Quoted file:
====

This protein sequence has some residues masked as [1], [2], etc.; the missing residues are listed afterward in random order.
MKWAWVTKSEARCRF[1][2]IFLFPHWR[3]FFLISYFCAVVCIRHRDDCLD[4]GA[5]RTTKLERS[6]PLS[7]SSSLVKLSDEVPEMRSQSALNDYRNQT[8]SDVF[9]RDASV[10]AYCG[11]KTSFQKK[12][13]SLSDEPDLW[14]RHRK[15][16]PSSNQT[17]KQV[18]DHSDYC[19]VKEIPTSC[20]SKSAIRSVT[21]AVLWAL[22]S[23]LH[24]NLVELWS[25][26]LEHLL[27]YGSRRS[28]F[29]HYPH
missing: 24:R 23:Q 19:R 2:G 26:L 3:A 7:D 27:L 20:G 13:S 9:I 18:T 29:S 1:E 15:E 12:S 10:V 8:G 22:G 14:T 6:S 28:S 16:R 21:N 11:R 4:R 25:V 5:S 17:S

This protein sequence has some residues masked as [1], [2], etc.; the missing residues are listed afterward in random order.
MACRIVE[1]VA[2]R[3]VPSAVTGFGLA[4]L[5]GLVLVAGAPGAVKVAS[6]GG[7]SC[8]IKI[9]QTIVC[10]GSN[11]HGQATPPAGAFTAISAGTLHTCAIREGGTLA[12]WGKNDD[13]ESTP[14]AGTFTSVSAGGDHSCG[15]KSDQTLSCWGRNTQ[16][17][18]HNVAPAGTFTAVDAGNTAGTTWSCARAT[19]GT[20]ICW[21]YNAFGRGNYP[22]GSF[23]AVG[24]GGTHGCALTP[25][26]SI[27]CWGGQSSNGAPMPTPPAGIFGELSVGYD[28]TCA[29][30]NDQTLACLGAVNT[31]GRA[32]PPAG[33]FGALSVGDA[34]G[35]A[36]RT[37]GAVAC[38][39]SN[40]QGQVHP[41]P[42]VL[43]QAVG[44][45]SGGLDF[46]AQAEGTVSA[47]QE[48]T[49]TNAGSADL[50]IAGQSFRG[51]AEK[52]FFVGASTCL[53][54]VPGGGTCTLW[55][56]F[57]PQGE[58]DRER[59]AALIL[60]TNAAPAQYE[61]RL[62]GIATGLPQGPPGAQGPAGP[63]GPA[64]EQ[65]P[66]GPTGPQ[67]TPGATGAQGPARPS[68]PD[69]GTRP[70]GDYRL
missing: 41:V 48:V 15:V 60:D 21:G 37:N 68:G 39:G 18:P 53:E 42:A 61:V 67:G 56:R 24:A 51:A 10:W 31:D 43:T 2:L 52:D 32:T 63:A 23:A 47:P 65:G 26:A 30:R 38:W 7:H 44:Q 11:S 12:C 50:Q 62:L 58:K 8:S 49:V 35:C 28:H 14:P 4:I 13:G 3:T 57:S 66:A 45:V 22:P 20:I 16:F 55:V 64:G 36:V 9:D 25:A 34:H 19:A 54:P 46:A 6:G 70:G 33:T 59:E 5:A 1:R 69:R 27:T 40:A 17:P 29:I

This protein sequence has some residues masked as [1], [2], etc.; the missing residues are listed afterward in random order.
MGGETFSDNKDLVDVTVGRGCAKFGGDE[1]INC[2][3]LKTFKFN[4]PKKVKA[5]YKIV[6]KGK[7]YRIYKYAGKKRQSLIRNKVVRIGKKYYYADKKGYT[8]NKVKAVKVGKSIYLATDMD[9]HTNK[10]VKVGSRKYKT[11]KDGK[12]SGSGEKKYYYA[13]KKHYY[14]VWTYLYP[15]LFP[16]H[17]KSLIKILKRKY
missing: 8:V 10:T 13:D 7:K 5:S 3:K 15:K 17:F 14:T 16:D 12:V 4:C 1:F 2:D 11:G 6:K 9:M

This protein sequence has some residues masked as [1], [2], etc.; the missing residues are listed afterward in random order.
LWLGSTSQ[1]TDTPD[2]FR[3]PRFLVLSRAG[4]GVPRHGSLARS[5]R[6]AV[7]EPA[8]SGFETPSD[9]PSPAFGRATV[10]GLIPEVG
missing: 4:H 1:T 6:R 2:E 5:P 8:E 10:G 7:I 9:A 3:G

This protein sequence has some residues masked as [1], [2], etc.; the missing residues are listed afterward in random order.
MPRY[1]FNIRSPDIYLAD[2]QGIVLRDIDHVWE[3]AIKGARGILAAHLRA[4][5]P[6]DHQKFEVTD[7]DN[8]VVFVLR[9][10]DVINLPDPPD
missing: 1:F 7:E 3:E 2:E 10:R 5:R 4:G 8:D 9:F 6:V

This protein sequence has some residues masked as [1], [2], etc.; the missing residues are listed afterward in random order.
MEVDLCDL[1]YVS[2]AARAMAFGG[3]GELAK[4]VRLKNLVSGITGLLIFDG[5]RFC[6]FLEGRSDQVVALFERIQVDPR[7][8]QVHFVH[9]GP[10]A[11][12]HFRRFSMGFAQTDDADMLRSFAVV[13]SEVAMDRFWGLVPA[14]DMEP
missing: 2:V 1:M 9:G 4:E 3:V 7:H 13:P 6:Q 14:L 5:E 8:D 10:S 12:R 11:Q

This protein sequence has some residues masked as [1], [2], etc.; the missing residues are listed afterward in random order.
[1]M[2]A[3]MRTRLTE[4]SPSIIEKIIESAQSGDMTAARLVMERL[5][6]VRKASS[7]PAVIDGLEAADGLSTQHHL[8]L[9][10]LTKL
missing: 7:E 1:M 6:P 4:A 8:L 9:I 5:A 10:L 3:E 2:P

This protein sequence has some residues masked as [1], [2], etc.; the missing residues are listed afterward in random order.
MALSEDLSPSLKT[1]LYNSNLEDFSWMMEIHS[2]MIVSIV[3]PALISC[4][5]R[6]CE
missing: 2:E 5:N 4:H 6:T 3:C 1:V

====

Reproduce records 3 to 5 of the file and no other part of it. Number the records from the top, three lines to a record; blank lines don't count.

This protein sequence has some residues masked as [1], [2], etc.; the missing residues are listed afterward in random order.
MGGETFSDNKDLVDVTVGRGCAKFGGDE[1]INC[2][3]LKTFKFN[4]PKKVKA[5]YKIV[6]KGK[7]YRIYKYAGKKRQSLIRNKVVRIGKKYYYADKKGYT[8]NKVKAVKVGKSIYLATDMD[9]HTNK[10]VKVGSRKYKT[11]KDGK[12]SGSGEKKYYYA[13]KKHYY[14]VWTYLYP[15]LFP[16]H[17]KSLIKILKRKY
missing: 8:V 10:T 13:D 7:K 5:S 3:K 15:K 17:F 14:T 16:D 12:V 4:C 1:F 2:D 11:G 6:K 9:M

This protein sequence has some residues masked as [1], [2], etc.; the missing residues are listed afterward in random order.
LWLGSTSQ[1]TDTPD[2]FR[3]PRFLVLSRAG[4]GVPRHGSLARS[5]R[6]AV[7]EPA[8]SGFETPSD[9]PSPAFGRATV[10]GLIPEVG
missing: 4:H 1:T 6:R 2:E 5:P 8:E 10:G 7:I 9:A 3:G

This protein sequence has some residues masked as [1], [2], etc.; the missing residues are listed afterward in random order.
MPRY[1]FNIRSPDIYLAD[2]QGIVLRDIDHVWE[3]AIKGARGILAAHLRA[4][5]P[6]DHQKFEVTD[7]DN[8]VVFVLR[9][10]DVINLPDPPD
missing: 1:F 7:E 3:E 2:E 10:R 5:R 4:G 8:D 9:F 6:V